Voom has officially extended its app-based, on-demand helicopter service to the San Francisco Bay Area, confirming that the Airbus subsidiary is now active in the United States as well as in Brazil and Mexico.
Today’s announcement comes months after initial reports that the venture was beta-testing its service in the Bay Area. Based in San Francisco, the company also operates a Seattle engineering office.
Customers can now use Voom’s app or website to book trips with connections to five Bay Area airports: Napa, Oakland, Palo Alto, San Francisco and San Jose. Prices start at $215, and a quick check of the website shows that the per-seat fare for a trip from San Francisco to San Jose is $285.
That’s significantly more than an Uber or taxi fare, but Voom is counting on customers to put a higher value on their time.
“Our service will make it easy and affordable for business travelers to travel quickly from locations such as the San Francisco airport to San Jose in only 20 minutes, rather than sitting in traffic for hours trying to get to a meeting,” Voom CEO Clement Monnet said in a news release.
Flights can be booked up to one hour before departure, and Voom says passengers can check in at their designated helipad just 15 minutes before boarding time. The service pools travelers heading to the same destination to keep costs down.
There’s also a “Voom for Business” platform offering that lets companies manage their employees’ travel with a specialized dashboard and a single billing account.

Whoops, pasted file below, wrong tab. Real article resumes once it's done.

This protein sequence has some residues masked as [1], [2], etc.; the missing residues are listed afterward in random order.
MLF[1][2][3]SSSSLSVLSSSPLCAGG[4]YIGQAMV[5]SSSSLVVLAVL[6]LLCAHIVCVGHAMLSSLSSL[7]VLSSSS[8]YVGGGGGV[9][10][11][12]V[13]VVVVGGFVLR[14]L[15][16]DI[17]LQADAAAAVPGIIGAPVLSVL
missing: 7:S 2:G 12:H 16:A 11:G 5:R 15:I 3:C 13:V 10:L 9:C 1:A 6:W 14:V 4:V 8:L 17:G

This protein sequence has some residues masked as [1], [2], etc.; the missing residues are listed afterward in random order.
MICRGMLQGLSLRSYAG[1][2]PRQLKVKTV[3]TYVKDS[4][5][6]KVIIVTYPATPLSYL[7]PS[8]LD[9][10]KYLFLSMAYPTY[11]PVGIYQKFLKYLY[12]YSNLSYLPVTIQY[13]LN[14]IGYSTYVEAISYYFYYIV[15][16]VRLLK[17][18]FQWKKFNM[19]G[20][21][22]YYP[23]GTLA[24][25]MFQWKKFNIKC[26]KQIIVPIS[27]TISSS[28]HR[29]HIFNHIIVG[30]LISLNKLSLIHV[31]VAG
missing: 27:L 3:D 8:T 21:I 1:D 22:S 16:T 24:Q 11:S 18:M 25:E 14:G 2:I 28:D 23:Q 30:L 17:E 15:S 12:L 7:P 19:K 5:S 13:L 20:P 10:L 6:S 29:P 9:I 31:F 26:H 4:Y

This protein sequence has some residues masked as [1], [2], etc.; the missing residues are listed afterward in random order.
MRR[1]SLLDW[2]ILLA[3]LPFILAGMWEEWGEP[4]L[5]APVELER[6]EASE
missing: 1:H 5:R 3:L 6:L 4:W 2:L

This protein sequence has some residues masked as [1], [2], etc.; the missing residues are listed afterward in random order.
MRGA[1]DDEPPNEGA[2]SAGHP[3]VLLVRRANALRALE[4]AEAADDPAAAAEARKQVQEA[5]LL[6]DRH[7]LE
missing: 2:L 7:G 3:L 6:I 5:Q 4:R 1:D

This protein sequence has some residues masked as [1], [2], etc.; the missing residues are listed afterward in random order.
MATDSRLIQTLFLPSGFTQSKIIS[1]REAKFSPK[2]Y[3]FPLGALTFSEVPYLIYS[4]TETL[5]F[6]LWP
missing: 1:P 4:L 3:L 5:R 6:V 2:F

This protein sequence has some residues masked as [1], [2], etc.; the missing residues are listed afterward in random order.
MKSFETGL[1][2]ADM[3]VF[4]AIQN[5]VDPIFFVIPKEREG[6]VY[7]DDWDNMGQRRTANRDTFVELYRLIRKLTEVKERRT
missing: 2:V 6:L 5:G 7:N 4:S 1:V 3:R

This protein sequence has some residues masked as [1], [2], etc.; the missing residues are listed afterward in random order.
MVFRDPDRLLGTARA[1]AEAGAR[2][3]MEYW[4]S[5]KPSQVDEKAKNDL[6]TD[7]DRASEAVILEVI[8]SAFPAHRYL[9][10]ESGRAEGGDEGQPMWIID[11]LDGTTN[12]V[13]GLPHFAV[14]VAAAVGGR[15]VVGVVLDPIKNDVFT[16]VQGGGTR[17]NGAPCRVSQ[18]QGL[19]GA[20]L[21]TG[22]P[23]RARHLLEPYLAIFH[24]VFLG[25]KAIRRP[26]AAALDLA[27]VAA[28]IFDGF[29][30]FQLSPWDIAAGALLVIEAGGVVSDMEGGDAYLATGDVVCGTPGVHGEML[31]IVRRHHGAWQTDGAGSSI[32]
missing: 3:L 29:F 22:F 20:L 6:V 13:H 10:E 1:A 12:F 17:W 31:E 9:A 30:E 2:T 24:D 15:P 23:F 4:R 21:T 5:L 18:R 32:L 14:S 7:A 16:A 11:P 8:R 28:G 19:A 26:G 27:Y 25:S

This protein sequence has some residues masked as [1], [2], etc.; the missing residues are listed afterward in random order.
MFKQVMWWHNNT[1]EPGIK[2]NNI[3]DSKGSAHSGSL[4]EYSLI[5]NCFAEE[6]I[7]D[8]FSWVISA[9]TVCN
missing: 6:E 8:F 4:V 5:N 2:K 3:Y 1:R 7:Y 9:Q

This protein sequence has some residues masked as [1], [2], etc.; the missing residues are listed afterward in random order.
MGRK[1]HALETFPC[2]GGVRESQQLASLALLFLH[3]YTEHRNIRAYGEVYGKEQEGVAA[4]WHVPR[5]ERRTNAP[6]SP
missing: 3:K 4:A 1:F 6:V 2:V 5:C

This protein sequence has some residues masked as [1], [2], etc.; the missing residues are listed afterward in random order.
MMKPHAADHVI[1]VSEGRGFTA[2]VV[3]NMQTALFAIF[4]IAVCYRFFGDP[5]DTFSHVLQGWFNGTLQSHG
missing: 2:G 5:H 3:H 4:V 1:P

Voom emphasizes that it’s not an operator. Instead, it works with third-party helicopter operators and helipads to deliver service. Voom is also offering access to full-helicopter charters to additional regional airports in California, such as Half Moon Bay, Monterey, Livermore and Sacramento.
The model has been field-tested over the past couple of years with tens of thousands of passengers in São Paulo, Brazil, and in Mexico City.
“Based on Airbus’ aviation expertise and our proven success offering our helicopter service in Brazil and Mexico, Voom is uniquely positioned to lead the transformation of air travel in the world’s most congested cities,” Monnet said. “We are excited to offer our service in the U.S. and to launch in the same location where Voom was born.”
LinkedIn lists about 55 Voom employees, including 15 in the Seattle area. The Seattle operation is primarily focused on software engineering and product design.
Voom isn’t Airbus’ only subsidiary focusing on urban air mobility: Vahana, a Silicon Valley company that’s also part of Airbus’ A3 portfolio, has been testing an electric-powered, vertical-takeoff-and-landing craft that could serve as an autonomous air taxi. The first flight tests were conducted last year in eastern Oregon.
Airbus is partnering with Audi and Italdesign on yet another eVTOL project.
One of Airbus’ main competitors in the air mobility market is Uber, which is working with several eVTOL manufacturers including Aurora Flight Sciences, a Boeing subsidiary. Uber plans to conduct flights in Dallas, Los Angeles and Melbourne on a demonstrator basis in 2020 and begin commercial operations in 2023.
Update for 3:30 p.m. PT Sept. 26: In response to an email inquiry, Monnet provided a little extra perspective on how Seattle figures into Voom’s plans:
“Some of our engineering resources are indeed located in Seattle. As per city expansion, we are definitely looking at additional cities in the U.S. Any city facing daily congestion issues, with a population willing to pay a little premium to fly over the traffic and save countless amounts of time, is of interest for Voom.”
Does that sound familiar, Seattleites?